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Lucifugum - The Supreme Art Of Genocide (7/10) - Ukraïne - 2006

Genre: Black Metal
Label: Propaganda Records
Playing time: 42:54
Band homepage: -

Tracklist:

  1. Poperechye Ih Nachala
  2. Linchevanie Zhizni
  3. Triumf Ploti
  4. Maskarad Skorbi
  5. Prelomlenie Sveta
  6. Na Smert
Lucifugum - The Supreme Art Of Genocide

Monotony, crushing monotony. LUCIFUGUM apply pressure to the listener with the familiar subtle entrancing darkness which they have been flirting with for over a decade. The sound is raw, yet punishing and the band is accomplished through atmosphere and provocative style. This is Black Metal for the cold of heart, whose attention does not waver and who seeks something more from a release than simple musical gratification.

 

The heavy atmosphere weighs like a cloud upon your chest, grinding you into the dirt and smothering you in bile. The mood is held fragilely together by the duo of KHLYST and STABAATH offering a platter of morose melody which is fragmented by mid-paced drumming which digs into your skull and firmly entrenches itself. LUCIFUGUMís sound is founded in that of old, bearing a very static feel in stark contrast to the contemporary depressive scene. We have few tempo changes and the music tends to drag if one loses focus, yet the subtleties occurring beneath the clouded surface are anything but monotonous. The guitars have this very high yet murky tone and inject a sense of lethality into the compositions which is only perpetuated by the eerie vocal delivery.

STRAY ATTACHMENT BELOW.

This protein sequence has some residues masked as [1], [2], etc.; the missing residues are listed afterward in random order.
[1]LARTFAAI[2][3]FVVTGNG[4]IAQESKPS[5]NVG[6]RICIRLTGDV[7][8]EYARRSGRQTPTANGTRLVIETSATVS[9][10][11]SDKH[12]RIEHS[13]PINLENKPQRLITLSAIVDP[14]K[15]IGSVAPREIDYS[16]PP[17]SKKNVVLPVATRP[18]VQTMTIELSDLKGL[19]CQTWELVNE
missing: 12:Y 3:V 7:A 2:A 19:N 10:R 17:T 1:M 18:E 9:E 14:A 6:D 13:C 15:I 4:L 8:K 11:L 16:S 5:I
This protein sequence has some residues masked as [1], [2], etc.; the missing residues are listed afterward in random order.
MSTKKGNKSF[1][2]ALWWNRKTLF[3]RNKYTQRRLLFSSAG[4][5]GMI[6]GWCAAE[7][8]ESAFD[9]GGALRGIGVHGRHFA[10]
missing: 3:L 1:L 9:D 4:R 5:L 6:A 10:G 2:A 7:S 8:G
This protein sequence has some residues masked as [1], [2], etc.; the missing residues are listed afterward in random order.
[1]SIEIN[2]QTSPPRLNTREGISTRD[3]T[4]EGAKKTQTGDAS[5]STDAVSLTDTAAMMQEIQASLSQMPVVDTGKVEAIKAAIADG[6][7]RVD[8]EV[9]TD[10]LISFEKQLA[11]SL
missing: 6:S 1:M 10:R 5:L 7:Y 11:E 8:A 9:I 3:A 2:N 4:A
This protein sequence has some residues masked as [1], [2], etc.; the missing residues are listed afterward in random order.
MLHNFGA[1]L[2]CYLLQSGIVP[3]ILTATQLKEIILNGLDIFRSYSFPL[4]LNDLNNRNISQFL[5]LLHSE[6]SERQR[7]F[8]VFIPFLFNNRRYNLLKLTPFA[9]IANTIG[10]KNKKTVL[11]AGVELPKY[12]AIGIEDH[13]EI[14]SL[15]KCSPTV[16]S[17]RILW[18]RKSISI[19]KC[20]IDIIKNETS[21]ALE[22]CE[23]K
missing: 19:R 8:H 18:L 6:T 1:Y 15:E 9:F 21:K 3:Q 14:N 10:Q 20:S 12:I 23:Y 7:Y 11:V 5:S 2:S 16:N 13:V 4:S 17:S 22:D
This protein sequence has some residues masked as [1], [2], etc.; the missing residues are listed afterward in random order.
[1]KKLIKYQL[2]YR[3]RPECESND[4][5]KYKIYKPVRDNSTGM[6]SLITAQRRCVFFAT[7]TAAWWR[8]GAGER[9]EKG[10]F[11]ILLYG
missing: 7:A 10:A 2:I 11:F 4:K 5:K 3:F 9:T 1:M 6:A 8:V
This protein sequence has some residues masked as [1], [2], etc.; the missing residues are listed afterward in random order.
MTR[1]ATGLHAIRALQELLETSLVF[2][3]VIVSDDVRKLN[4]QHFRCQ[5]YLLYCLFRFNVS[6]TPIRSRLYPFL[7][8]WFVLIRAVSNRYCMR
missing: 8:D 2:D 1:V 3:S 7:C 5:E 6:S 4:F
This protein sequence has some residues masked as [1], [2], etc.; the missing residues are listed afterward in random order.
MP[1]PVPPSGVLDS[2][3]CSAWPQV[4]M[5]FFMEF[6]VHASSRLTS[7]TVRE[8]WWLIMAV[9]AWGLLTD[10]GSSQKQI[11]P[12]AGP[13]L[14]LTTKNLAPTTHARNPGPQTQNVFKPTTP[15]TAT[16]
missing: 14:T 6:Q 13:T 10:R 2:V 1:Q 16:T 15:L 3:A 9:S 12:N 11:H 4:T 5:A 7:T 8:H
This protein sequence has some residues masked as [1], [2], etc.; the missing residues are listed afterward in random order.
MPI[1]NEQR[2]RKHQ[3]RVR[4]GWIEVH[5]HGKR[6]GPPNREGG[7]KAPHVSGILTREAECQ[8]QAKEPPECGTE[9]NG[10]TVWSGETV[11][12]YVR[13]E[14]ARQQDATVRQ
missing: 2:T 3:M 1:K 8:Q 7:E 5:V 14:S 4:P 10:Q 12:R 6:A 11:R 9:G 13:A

The vocals are low rasps which fade and trail through the dense compositions projecting this very caustic and restricted feeling. The voice will often trail off and bounce between speakers furthering immersive factor and adding a bit of charm to the release which is void in many contemporary projects. You also must love the delivery of spite through local tongue which bleeds conviction. When the fierce and dynamic vocals combine with the minimalist drumming and subtle mood-altering guitar we have this beast which demands attention.

 

LUCIFUGUM is a solid project which delivers on its premise. Nothing mind-blowing is occurring here but the projection of darkness via unrelenting atmosphere contends with the accomplished youth of todayís scene. For a band to produce a 10th full-length album which still bears such ferocity and indignation is quite remarkable. Faulted only for the simple fact nothing new is presented here and thus it does not quite prove mandatory, this release certainly warrants purchase if you wish to promote quality. (Online June 12, 2006)

Charles Theel



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